David Cloud, CPed, CFo, CPAO, wears many hats in his practice, but pedorthics is his passion.
The Tennessee certified pedorthist even calls the profession the love of his life.
“I grew up in O&P,” said Cloud, who is employed by A Step Ahead Orthotics and Prosthetics in Nashville.
“My dad worked for Hanger in Knoxville, and when I was a kid I spent a lot of time in the summers with him in his office. I loved it.”
Nonetheless, Cloud concedes that some orthotists and prosthetists are less than passionate about feet. “They don’t like dealing with feet,” he said with a grin. “You know, smelly feet. I’ve seen some really nasty feet, but it doesn’t bother me.”
He said about 80% of A Step Ahead patients are children, and he mostly fits children’s footwear and orthoses. Cloud loves to give away kids’ shoes, too.
“We send used shoes and braces to developing countries where people are in need. Also, when children come to us for braces or inserts, they get a free pair of shoes. We consider the shoe a part of the brace or the insert.”
A Vanderbilt University outpatient rehabilitation facility is across the street.
“We do a lot of work with the rehab center. I would say that 50% of our business is from them. We see patients here and over there.”
Path to pedorthics
Before his career took him to Nashville earlier this year, Cloud worked at Hanger in Knoxville, his hometown, and at an O&P facility in North Carolina.
“When I was at Hanger, they asked me if I wanted to be a CPed and I jumped right on it. I was the only CPed they had.”
Certified in 2009, he is the sole pedorthist at A Step Ahead.
Cloud took his first step toward certification by taking courses at the Robert M. Palmer, MD, Institute of Biomechanics in Elwood, Ind. “Because of my O&P background, I was able to help the other students with their lab work,” he said.
As an ABC-certified prothetist and orthotist assistant and orthotics fitter, Cloud works often with the orthotists and prosthetists at A Step Ahead.
He said triple certification “allows me to see more than just foot and ankle issues. I get to help with the orthotic and prosthetic side.”
Cloud has considered seeking certification as an orthotist and prosthetist. “But the fields have changed a lot. There are a lot more requirements. Right now, I’m happy with what I am doing.”
His job includes helping craft and fit upwards of 170 ankle-foot orthoses a month. “We see a lot of children with Down syndrome and cerebral palsy. But we also get kids with pes feet and flat feet.”
Diabetes patients — children and adults — come his way, too. “Patient education is so important,” Cloud said. “A lot of people don’t understand the disease. So you have to tell them the horror stories and how to prevent them.”
He cited a man with diabetes who worked in an auto parts store. “He stepped on a radio, and it made an ulcer on his foot. He couldn’t feel it and didn’t know he had an ulcer until he saw blood in the shower. People need to check their feet periodically every day.”
Cloud stresses to his patients that proper footwear can prevent the amputation of toes, feet and even legs. Flip flops are out, he said.
“They offer no protection. You can stub a toe or if you step on a rock or a nail, it can go right through the bottom of the flip flop.”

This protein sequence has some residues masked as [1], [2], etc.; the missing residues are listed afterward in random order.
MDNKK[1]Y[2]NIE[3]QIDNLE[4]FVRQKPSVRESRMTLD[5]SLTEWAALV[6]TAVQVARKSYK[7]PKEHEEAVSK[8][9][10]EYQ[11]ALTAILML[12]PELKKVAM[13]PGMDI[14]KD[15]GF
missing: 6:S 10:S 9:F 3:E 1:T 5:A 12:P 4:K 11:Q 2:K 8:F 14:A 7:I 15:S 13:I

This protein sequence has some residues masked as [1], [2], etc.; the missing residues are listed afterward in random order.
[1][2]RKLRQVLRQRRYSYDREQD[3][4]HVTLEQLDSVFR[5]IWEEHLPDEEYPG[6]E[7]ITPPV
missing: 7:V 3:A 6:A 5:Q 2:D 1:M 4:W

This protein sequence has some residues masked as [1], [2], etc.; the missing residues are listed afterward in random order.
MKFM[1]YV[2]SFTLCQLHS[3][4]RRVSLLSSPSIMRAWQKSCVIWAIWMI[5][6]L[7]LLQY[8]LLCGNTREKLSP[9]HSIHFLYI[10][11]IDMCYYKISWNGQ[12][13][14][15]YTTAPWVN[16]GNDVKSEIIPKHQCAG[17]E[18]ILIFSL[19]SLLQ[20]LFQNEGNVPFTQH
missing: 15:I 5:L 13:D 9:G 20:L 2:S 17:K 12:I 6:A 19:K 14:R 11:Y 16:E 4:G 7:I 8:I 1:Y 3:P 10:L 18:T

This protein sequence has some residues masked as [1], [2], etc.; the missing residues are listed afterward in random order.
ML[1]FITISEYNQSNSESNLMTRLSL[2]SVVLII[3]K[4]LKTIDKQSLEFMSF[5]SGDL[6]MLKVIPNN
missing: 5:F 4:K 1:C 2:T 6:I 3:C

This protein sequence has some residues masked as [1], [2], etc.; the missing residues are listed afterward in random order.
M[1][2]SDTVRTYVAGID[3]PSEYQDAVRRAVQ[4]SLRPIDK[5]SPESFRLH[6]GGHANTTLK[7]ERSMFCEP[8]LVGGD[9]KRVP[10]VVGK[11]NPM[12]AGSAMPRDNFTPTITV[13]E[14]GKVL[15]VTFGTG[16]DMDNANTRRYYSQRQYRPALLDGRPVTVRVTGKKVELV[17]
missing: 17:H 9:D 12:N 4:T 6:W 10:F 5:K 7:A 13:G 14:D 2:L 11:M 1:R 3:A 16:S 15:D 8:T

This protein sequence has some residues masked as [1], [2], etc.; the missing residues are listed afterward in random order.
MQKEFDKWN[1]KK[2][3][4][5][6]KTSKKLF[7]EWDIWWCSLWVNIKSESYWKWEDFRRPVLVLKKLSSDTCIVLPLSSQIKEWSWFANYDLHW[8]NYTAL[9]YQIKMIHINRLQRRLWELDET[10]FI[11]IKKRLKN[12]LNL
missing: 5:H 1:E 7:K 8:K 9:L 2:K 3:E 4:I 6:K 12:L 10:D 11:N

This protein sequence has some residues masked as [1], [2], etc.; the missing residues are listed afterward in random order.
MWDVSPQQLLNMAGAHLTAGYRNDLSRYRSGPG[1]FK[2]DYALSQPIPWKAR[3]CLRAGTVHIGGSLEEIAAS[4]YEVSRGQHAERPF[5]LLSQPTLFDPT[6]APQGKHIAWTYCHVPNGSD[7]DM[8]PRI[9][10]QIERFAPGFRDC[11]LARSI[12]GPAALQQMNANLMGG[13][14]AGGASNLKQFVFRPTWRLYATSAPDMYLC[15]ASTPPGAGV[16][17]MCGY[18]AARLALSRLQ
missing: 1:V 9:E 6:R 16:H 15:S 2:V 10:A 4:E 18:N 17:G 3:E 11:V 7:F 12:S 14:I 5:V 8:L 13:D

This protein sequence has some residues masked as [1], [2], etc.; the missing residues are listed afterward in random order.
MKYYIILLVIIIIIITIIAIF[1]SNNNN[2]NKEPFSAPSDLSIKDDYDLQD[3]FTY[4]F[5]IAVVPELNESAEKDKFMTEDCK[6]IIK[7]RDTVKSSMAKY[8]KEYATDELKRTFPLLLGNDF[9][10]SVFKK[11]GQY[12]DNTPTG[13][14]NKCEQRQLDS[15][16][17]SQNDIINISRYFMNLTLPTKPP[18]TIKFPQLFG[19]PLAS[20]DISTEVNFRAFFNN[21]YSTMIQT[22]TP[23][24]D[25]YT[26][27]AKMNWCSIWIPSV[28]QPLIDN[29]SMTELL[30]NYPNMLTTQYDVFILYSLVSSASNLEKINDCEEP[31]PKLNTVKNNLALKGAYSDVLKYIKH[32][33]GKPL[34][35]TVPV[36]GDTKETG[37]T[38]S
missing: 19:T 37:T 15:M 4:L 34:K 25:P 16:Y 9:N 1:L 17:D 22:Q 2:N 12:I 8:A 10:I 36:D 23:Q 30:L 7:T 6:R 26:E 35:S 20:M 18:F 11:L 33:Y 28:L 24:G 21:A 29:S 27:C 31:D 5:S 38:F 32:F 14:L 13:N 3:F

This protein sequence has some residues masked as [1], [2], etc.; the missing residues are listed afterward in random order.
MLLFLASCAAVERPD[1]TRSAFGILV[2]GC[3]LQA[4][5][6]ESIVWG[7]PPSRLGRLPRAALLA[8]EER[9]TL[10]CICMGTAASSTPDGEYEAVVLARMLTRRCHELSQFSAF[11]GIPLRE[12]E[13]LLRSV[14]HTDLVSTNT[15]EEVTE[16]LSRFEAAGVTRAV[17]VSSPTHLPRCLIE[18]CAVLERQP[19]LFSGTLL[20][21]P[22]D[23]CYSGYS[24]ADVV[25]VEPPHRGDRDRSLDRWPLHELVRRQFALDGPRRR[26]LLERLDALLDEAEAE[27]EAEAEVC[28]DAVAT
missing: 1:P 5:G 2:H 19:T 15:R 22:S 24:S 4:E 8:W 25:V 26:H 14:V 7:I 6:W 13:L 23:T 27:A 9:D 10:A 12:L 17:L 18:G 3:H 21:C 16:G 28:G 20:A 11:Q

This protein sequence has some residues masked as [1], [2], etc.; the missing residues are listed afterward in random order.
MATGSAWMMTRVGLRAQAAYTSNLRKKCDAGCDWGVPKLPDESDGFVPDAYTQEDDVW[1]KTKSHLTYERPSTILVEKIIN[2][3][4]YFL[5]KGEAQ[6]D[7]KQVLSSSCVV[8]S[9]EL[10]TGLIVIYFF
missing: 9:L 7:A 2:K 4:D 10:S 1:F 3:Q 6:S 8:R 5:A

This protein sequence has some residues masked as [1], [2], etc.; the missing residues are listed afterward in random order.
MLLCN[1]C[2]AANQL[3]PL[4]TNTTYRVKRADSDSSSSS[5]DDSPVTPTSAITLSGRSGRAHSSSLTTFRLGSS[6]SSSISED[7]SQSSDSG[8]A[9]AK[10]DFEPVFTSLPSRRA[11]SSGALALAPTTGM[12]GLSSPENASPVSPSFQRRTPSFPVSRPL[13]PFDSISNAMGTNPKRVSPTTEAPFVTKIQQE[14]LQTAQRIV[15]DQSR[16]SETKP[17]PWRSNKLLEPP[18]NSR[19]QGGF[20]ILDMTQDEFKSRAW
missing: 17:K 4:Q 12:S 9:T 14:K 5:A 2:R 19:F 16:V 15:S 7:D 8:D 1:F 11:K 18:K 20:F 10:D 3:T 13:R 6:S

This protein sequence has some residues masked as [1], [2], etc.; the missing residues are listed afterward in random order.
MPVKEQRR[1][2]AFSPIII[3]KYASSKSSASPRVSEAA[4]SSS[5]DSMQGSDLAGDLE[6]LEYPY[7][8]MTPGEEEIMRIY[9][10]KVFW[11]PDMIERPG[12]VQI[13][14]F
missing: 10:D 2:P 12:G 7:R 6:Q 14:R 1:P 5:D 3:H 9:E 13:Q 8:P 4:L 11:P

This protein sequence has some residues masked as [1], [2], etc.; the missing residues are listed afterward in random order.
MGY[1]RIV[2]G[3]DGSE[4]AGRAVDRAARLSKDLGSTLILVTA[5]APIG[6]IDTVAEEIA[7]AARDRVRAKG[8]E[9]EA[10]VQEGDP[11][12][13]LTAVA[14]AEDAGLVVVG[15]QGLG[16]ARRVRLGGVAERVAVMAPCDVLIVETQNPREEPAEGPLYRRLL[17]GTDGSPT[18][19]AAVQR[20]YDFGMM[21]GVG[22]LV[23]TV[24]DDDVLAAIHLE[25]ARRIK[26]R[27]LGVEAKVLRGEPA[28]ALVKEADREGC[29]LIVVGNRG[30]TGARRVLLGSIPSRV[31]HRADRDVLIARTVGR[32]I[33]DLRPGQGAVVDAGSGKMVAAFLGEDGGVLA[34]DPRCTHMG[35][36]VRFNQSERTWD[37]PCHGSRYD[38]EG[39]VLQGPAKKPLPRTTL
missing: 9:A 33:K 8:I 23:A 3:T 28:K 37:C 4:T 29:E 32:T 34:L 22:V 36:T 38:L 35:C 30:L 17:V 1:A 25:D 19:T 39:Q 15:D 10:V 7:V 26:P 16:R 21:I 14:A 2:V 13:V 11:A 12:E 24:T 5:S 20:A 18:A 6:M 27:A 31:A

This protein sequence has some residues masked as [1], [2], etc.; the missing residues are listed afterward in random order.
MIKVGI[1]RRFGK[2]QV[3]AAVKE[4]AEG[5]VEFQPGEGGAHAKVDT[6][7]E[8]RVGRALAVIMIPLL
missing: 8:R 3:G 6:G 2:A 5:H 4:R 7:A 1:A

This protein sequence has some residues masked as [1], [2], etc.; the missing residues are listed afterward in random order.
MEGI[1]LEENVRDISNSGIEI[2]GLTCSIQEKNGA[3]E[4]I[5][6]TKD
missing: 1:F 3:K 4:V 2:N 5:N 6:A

No such footwear is to be found in the stock room at A Step Ahead. “We measure adults for shoes and then order them. But we stock children’s shoes from infant size 3 to a child’s 7.”
All castings and custom inserts are made in the facility’s in-house lab.
Cloud said many of the therapeutic shoes A Step Ahead dispenses combine comfort and style. “When I first got into this field, the shoes were black and brown for men, lace or Velcro, and black, brown and beige for women, also lace or Velcro.
“Now, we can give patients a choice. That makes it easier for us and better for the patient.”
One of the choices, he adds, is a footwear line that is not strictly therapeutic — New Balance. He said the popular athletic footwear often can accommodate orthoses.
“That really helps with compliance. The patient sees everybody wearing New Balance, a name brand that is in style.”
He said fashion is not much of a problem with his older patients. “I don’t get a lot of resistance with them. But fashion is more of an issue with diabetes patients in their forties or late thirties. They want style.”
At the same time, he said, women of almost all ages sometimes balk at having to wear a larger size shoe. Cloud confesses it is not always easy convincing a woman she needs the extra room in what she puts on her feet. But he added that most of his patients trust him for his expertise and accept the size he says they need.
Gratitude gladly accepted
Several of his patients are more than just accepting; they are outright grateful to him and the staff at A Step Ahead. Some of their gratitude is framed and on the wall.
Cloud and the other A Step Ahead staff are proud of the handmade thank-you notes from kids and photos, several autographed, on display. “We get a lot of that. One little girl made me a finger painting.”
Other forms of gratitude quickly disappear into staffers’ stomachs. “Around Christmas, especially, patients bring us cookies and pies.”
Cloud, an avid runner, is able to burn off those extra holiday calories. Although he enjoys pounding pavement, he said he is most fulfilled straddling a fitting stool, casting for orthoses or running a lab grinder. “Being able to help people is the greatest thing about my job. I wouldn’t want to do anything else.”